Jamie Blake of
Blakes London applied a high/low mix of materials—from marble to readymade beadboard—in his design for a sun-splashed kitchen. We featured the house in Endless Summer in a London Victorian. Thanks to the popularity of the kitchen, Blake has kindly offered to share its secrets. Above: The bright kitchen opens out onto a green backyard in Beckenham, on the outskirts of London. Photograph courtesy of Blakes London. Above: The open kitchen is fronted by a marble-topped island built from wood textured to look like reclaimed timber. “The best way to describe the design is an exploration into textures,” says Blake, ticking off a list of materials that includes porcelain floor tiles, beadboard paneling, subway tiles, and painted brick. Note that the designer carefully hewed to a subtly contrasting pale palette offset by dark overhead cabinets and a trough of herbs sprouting in the middle of the island. Photograph courtesy of Blakes London. Above: The upper cabinets have a surprise lining of white subway tiles with dark grout. Clear glassware lines the shelves, allowing the design to shine through. Photograph courtesy of Blakes London. Materials Above: The countertops and backsplashes are Carrara marble. Considering splurging on marble in your own kitchen? See Remodeling 101: Marble Countertop Pros and Cons and read Michelle’s cautionary tale, My Dirty Secret: How I Learned to Live with a Marble Backsplash.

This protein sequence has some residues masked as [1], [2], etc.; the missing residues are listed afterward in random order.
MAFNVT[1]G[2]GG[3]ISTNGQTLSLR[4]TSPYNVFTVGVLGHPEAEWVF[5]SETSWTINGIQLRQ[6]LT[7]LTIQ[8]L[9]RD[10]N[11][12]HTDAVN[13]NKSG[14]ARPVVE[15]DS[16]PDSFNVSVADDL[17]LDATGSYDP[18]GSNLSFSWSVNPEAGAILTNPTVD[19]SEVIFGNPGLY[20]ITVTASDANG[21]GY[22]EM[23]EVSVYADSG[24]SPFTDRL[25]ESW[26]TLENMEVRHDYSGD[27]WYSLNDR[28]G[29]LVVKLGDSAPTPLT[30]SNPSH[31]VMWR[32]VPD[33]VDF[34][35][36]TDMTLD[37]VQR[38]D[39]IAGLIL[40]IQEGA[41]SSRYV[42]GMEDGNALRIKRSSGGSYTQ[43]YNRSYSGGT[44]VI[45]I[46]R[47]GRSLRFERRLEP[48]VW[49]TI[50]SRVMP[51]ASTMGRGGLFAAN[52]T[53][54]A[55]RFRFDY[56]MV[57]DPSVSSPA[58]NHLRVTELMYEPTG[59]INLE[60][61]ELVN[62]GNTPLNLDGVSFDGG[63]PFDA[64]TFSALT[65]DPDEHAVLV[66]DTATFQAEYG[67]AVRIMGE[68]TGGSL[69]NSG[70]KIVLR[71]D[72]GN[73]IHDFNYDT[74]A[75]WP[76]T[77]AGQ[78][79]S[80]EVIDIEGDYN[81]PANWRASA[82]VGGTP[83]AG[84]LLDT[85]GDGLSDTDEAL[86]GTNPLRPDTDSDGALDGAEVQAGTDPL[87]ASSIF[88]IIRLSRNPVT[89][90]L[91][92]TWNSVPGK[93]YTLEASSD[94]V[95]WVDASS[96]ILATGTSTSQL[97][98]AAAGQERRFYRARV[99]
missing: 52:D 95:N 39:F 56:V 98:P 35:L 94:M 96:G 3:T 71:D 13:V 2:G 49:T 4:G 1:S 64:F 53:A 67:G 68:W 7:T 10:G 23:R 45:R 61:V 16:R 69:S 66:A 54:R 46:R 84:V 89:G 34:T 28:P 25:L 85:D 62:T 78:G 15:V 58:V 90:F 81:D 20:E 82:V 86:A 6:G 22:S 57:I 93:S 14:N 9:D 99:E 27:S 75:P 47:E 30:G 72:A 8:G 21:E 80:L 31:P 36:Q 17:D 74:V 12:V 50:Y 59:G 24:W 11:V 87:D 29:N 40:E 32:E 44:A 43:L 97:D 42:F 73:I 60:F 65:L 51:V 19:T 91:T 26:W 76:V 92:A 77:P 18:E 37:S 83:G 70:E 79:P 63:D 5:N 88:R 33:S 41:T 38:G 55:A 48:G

Above: The cabinets are painted a Farrow & Ball dark charcoal called Railings; $97 a gallon. Above: The cupboard’s Metro White Matt Flat Wall Tiles came from Tons of Tiles in the U.K.; £0.32 (50 cents) per tile. Home Depot sells miniature one-by-two-inch Metro Subway Matte White Wall Tile, shown, for $5.95 per square foot, and two-by-seven-inch Metro Soho Subway Tile Glossy White for $6.97 per square foot. For a top-of-the-line, handmade version, consider Heath Ceramics Modern Basics tiles. Subway tiles can be patterned in a number of ways; see our White Tile Pattern Glossary. Above: What looks like old wood, Blake reveals, isn’t reclaimed timber: “It’s a finish that we do ourselves, completely handmade to look like reclaimed timber. Almost any color or texture can be achieved.” Since Blake’s technique is labor intensive (not to mention proprietary), we suggest sourcing Reclaimed Barn Wood. It’s available in a wide range of finishes, including a whitewashed version, from Elmwood Reclaimed Timber, in Peculiar, Missouri.